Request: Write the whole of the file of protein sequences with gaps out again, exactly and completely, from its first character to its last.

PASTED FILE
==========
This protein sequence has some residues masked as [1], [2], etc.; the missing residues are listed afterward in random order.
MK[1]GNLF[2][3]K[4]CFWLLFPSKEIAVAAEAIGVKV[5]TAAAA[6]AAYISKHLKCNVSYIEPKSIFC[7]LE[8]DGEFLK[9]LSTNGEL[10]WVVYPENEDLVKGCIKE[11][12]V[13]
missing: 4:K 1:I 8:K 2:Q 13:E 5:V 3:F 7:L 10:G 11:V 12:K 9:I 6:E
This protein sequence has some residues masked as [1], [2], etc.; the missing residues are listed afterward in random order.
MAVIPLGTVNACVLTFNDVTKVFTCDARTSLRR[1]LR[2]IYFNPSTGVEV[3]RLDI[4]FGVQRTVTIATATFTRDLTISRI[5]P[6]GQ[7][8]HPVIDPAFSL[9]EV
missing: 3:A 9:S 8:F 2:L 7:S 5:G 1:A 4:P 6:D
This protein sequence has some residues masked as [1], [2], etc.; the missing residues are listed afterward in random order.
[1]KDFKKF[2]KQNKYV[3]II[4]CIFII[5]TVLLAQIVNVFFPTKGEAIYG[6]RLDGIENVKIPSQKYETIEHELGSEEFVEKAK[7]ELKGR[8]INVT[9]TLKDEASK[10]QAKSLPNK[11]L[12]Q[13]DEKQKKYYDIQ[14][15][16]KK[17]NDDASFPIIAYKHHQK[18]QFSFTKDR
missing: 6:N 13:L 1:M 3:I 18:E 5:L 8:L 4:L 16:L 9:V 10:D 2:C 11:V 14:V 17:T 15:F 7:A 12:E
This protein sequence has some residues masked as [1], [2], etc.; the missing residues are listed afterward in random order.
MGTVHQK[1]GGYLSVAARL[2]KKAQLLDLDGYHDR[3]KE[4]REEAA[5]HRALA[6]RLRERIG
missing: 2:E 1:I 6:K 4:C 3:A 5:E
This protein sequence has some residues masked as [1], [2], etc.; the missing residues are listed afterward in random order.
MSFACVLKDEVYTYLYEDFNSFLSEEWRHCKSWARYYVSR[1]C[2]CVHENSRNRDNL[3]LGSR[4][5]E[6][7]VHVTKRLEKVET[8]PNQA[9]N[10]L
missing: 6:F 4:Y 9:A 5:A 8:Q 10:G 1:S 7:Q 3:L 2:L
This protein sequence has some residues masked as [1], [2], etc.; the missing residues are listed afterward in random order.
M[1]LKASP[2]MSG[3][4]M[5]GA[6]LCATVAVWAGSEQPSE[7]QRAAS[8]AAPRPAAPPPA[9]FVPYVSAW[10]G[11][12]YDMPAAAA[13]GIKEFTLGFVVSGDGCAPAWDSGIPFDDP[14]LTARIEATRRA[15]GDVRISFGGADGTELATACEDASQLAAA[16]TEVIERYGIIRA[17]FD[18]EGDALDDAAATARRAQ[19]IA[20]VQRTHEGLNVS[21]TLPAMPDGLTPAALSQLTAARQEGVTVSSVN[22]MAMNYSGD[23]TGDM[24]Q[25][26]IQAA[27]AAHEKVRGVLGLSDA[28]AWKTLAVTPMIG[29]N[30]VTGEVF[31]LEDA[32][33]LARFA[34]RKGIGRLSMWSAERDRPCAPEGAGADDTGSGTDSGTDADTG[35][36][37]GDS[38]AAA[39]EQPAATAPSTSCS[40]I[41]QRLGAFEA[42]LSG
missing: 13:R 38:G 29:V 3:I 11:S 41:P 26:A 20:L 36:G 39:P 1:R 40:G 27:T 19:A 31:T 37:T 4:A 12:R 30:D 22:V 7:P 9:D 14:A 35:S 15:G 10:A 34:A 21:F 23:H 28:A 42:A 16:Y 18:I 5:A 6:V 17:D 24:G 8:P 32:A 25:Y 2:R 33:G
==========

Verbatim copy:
This protein sequence has some residues masked as [1], [2], etc.; the missing residues are listed afterward in random order.
MK[1]GNLF[2][3]K[4]CFWLLFPSKEIAVAAEAIGVKV[5]TAAAA[6]AAYISKHLKCNVSYIEPKSIFC[7]LE[8]DGEFLK[9]LSTNGEL[10]WVVYPENEDLVKGCIKE[11][12]V[13]
missing: 4:K 1:I 8:K 2:Q 13:E 5:V 3:F 7:L 10:G 11:V 12:K 9:I 6:E
This protein sequence has some residues masked as [1], [2], etc.; the missing residues are listed afterward in random order.
MAVIPLGTVNACVLTFNDVTKVFTCDARTSLRR[1]LR[2]IYFNPSTGVEV[3]RLDI[4]FGVQRTVTIATATFTRDLTISRI[5]P[6]GQ[7][8]HPVIDPAFSL[9]EV
missing: 3:A 9:S 8:F 2:L 7:S 5:G 1:A 4:P 6:D
This protein sequence has some residues masked as [1], [2], etc.; the missing residues are listed afterward in random order.
[1]KDFKKF[2]KQNKYV[3]II[4]CIFII[5]TVLLAQIVNVFFPTKGEAIYG[6]RLDGIENVKIPSQKYETIEHELGSEEFVEKAK[7]ELKGR[8]INVT[9]TLKDEASK[10]QAKSLPNK[11]L[12]Q[13]DEKQKKYYDIQ[14][15][16]KK[17]NDDASFPIIAYKHHQK[18]QFSFTKDR
missing: 6:N 13:L 1:M 3:I 18:E 5:L 8:L 4:L 16:L 9:V 10:D 2:C 11:V 14:V 17:T 15:F 7:A 12:E
This protein sequence has some residues masked as [1], [2], etc.; the missing residues are listed afterward in random order.
MGTVHQK[1]GGYLSVAARL[2]KKAQLLDLDGYHDR[3]KE[4]REEAA[5]HRALA[6]RLRERIG
missing: 2:E 1:I 6:K 4:C 3:A 5:E
This protein sequence has some residues masked as [1], [2], etc.; the missing residues are listed afterward in random order.
MSFACVLKDEVYTYLYEDFNSFLSEEWRHCKSWARYYVSR[1]C[2]CVHENSRNRDNL[3]LGSR[4][5]E[6][7]VHVTKRLEKVET[8]PNQA[9]N[10]L
missing: 6:F 4:Y 9:A 5:A 8:Q 10:G 1:S 7:Q 3:L 2:L
This protein sequence has some residues masked as [1], [2], etc.; the missing residues are listed afterward in random order.
M[1]LKASP[2]MSG[3][4]M[5]GA[6]LCATVAVWAGSEQPSE[7]QRAAS[8]AAPRPAAPPPA[9]FVPYVSAW[10]G[11][12]YDMPAAAA[13]GIKEFTLGFVVSGDGCAPAWDSGIPFDDP[14]LTARIEATRRA[15]GDVRISFGGADGTELATACEDASQLAAA[16]TEVIERYGIIRA[17]FD[18]EGDALDDAAATARRAQ[19]IA[20]VQRTHEGLNVS[21]TLPAMPDGLTPAALSQLTAARQEGVTVSSVN[22]MAMNYSGD[23]TGDM[24]Q[25][26]IQAA[27]AAHEKVRGVLGLSDA[28]AWKTLAVTPMIG[29]N[30]VTGEVF[31]LEDA[32][33]LARFA[34]RKGIGRLSMWSAERDRPCAPEGAGADDTGSGTDSGTDADTG[35][36][37]GDS[38]AAA[39]EQPAATAPSTSCS[40]I[41]QRLGAFEA[42]LSG
missing: 13:R 38:G 29:V 3:I 11:S 41:P 26:A 20:L 36:G 39:P 1:R 40:G 27:T 19:A 31:T 37:T 4:A 12:R 30:D 22:V 7:P 9:D 14:A 35:S 15:G 10:A 34:A 21:F 23:H 28:A 42:A 16:Y 18:I 5:A 6:V 17:D 24:G 8:P 32:A 25:Y 2:R 33:G